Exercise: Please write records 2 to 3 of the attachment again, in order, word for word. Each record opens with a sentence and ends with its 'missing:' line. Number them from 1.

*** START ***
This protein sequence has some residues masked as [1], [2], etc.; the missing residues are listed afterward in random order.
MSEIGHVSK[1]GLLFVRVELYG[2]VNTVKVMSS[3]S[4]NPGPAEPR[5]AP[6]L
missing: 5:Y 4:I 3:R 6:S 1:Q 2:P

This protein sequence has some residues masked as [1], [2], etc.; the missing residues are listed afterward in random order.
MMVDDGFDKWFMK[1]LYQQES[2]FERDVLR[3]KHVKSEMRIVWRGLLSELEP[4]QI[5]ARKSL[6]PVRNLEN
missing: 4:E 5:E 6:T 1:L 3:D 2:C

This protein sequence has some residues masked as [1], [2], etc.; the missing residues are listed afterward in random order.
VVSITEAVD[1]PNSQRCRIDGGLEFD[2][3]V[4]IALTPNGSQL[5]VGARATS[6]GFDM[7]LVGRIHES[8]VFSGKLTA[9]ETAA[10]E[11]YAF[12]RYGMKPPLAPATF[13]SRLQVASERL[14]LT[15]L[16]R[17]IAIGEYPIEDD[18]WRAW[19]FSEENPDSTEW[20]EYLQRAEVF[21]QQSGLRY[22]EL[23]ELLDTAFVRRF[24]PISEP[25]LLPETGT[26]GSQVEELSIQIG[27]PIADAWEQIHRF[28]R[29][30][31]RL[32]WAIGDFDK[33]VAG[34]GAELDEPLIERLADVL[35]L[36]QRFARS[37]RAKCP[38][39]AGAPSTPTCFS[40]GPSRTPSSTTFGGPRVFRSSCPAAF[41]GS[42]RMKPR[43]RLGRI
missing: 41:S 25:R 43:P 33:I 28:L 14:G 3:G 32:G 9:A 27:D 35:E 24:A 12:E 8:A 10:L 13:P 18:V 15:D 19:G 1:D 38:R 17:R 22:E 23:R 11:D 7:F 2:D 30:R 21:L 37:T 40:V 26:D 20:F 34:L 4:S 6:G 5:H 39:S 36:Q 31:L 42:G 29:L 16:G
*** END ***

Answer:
This protein sequence has some residues masked as [1], [2], etc.; the missing residues are listed afterward in random order.
MMVDDGFDKWFMK[1]LYQQES[2]FERDVLR[3]KHVKSEMRIVWRGLLSELEP[4]QI[5]ARKSL[6]PVRNLEN
missing: 4:E 5:E 6:T 1:L 3:D 2:C

This protein sequence has some residues masked as [1], [2], etc.; the missing residues are listed afterward in random order.
VVSITEAVD[1]PNSQRCRIDGGLEFD[2][3]V[4]IALTPNGSQL[5]VGARATS[6]GFDM[7]LVGRIHES[8]VFSGKLTA[9]ETAA[10]E[11]YAF[12]RYGMKPPLAPATF[13]SRLQVASERL[14]LT[15]L[16]R[17]IAIGEYPIEDD[18]WRAW[19]FSEENPDSTEW[20]EYLQRAEVF[21]QQSGLRY[22]EL[23]ELLDTAFVRRF[24]PISEP[25]LLPETGT[26]GSQVEELSIQIG[27]PIADAWEQIHRF[28]R[29][30][31]RL[32]WAIGDFDK[33]VAG[34]GAELDEPLIERLADVL[35]L[36]QRFARS[37]RAKCP[38][39]AGAPSTPTCFS[40]GPSRTPSSTTFGGPRVFRSSCPAAF[41]GS[42]RMKPR[43]RLGRI
missing: 41:S 25:R 43:P 33:I 28:L 14:G 3:G 32:G 9:A 27:D 35:E 24:A 12:E 8:A 10:L 13:P 18:V 15:D 19:G 1:D 38:R 17:R 22:E 23:R 11:D 7:F 2:D 30:R 21:L 37:T 40:V 26:D 20:F 34:L 4:S 6:G 5:H 39:S 36:Q 31:L 42:G 29:L 16:G